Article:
Smart Technology Devices Can Aid Kids With ADHD and Autism

the Psychiatry Advisor take:

A Norwegian research organization believes that applying existing technologies, such as digital calendars, smart watches and phones, and apps to children with attention-deficit/hyperactivity disorder (ADHD) and autism can help them with tasks in their daily lives.

Over the past year, researchers at SINTEF have experimented with these technologies with four children in the hopes it would help them keep appointments and better remember things they need to bring with them. The watches and smartphones use a mix of pictures, sounds and texts to remind and alert the children about tasks.

In one example, the researchers said that a 14-year-old girl had trouble getting going in morning, and organizing her daily activities. An iPhone app she began to use that simulates sunlight and also plays relaxing music to wake her up led her to a better morning routine. She also used a shared calendar app with her mother on a smart watch and the iPhone that listed daily activities. When she checked off that she completed a task, her mother was notified on her phone.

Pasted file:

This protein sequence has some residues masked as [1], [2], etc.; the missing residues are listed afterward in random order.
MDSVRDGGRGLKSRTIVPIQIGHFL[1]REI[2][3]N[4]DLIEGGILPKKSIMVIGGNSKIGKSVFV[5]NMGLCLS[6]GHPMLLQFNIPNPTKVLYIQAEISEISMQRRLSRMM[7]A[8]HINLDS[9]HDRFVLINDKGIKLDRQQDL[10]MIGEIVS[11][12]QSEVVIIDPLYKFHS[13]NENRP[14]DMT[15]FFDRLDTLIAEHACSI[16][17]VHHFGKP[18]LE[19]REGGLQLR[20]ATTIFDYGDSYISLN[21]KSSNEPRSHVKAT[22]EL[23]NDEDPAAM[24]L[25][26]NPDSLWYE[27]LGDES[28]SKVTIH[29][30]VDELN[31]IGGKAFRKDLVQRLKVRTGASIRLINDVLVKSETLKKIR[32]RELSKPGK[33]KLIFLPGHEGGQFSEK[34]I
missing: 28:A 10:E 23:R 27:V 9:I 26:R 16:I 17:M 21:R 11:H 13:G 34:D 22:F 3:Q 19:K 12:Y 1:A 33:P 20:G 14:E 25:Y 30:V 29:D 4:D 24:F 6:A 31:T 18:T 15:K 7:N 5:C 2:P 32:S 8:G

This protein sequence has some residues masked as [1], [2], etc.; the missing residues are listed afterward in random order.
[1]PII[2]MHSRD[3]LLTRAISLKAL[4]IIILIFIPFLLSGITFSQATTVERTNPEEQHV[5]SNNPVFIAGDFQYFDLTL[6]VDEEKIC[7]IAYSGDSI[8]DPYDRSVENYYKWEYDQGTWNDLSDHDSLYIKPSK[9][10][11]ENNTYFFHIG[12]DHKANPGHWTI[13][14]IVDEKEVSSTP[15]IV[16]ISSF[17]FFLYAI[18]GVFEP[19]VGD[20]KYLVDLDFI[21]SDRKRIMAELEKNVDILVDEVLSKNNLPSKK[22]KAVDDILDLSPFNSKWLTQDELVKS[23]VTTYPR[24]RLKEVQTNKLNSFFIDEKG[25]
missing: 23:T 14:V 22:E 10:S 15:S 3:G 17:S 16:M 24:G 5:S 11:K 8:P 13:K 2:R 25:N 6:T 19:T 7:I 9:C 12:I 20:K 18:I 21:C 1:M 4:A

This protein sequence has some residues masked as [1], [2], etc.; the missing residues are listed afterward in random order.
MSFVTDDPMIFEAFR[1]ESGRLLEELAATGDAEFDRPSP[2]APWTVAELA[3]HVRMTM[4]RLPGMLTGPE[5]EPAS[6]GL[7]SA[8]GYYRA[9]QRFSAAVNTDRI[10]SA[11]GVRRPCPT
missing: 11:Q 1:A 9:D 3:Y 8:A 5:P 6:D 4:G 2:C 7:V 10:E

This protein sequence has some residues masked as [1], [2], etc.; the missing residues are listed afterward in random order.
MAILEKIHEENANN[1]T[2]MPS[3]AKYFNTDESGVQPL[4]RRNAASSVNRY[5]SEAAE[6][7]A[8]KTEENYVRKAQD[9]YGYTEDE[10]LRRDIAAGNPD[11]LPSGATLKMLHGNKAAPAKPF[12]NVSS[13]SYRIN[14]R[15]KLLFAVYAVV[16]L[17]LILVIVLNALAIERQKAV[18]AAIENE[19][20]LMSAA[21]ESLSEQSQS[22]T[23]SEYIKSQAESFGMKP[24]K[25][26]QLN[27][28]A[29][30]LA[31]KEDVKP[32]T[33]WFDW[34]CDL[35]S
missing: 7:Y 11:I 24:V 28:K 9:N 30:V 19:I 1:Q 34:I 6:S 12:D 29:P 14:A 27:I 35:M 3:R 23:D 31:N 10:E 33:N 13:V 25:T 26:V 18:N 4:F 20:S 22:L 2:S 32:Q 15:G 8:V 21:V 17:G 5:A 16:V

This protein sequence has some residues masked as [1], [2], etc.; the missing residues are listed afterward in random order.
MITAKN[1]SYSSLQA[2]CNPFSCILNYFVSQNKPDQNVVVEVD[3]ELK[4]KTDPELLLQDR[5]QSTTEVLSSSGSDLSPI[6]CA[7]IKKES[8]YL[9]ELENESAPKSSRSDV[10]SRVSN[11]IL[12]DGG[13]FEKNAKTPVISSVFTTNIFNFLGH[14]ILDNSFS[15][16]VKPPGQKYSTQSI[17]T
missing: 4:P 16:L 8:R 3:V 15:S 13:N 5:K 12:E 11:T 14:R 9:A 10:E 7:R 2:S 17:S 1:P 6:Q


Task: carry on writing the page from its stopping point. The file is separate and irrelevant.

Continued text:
“We believe that our knowledge about how technology can be applied may enable children to function better in their day-to-day lives, both at school and in other social situations,” Oystein Dale, who worked on the study, said in a statement. “This will contribute towards enhancing their quality of life, and that of their families.”

Smart Technology Devices Can Aid Kids With ADHD and Autism
Smartphone apps can help kids with ADHD and autism become more organized.

Smartphones, digital calendars, and apps aren't just helpful for the ordinary person trying to maintain a work and personal life schedule. Researchers believe that in addition to helping old and working-age people, smartphone apps can aid children and young people with attention-deficit hyperactivity disorder (ADHD).

For the past year, researchers from SINTEF in Norway tried out these different technologies among four kids with ADHD. They hoped it could help the children keep appointments, complete tasks, and remember little things in their daily lives whereas they'd normally struggle to do so. A combination of images, sounds, or words would appear on the screens of smart watches, smartphones, or tablets.


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